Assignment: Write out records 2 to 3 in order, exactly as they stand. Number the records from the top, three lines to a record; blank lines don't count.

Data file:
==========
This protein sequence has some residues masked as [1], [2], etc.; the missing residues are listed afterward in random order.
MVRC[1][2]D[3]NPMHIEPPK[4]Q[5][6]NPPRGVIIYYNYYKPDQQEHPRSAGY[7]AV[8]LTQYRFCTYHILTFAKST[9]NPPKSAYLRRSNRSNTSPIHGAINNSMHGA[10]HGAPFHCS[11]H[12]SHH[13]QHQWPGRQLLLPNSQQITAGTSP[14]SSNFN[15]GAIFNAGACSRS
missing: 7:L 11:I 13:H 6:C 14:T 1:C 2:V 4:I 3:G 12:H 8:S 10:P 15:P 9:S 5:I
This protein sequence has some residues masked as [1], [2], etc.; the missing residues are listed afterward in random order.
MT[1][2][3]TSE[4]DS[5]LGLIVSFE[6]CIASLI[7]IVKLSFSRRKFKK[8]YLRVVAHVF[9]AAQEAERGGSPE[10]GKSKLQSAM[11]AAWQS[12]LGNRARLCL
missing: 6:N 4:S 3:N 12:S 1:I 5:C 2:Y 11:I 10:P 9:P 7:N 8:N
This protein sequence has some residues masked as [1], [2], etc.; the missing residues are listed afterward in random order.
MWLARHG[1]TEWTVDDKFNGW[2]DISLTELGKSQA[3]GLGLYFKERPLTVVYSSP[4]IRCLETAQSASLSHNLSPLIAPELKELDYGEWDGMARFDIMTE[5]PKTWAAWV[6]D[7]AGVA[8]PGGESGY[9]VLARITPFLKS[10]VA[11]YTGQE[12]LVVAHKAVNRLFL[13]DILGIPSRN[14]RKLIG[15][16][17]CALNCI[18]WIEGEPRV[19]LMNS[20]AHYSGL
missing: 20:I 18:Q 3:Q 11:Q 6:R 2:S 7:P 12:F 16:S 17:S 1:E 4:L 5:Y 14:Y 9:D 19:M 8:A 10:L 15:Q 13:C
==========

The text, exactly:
This protein sequence has some residues masked as [1], [2], etc.; the missing residues are listed afterward in random order.
MT[1][2][3]TSE[4]DS[5]LGLIVSFE[6]CIASLI[7]IVKLSFSRRKFKK[8]YLRVVAHVF[9]AAQEAERGGSPE[10]GKSKLQSAM[11]AAWQS[12]LGNRARLCL
missing: 6:N 4:S 3:N 12:S 1:I 5:C 2:Y 11:I 10:P 9:P 7:N 8:N
This protein sequence has some residues masked as [1], [2], etc.; the missing residues are listed afterward in random order.
MWLARHG[1]TEWTVDDKFNGW[2]DISLTELGKSQA[3]GLGLYFKERPLTVVYSSP[4]IRCLETAQSASLSHNLSPLIAPELKELDYGEWDGMARFDIMTE[5]PKTWAAWV[6]D[7]AGVA[8]PGGESGY[9]VLARITPFLKS[10]VA[11]YTGQE[12]LVVAHKAVNRLFL[13]DILGIPSRN[14]RKLIG[15][16][17]CALNCI[18]WIEGEPRV[19]LMNS[20]AHYSGL
missing: 20:I 18:Q 3:Q 11:Q 6:R 2:S 7:P 12:F 16:S 17:S 1:E 4:L 5:Y 14:Y 9:D 19:M 8:A 10:L 15:Q 13:C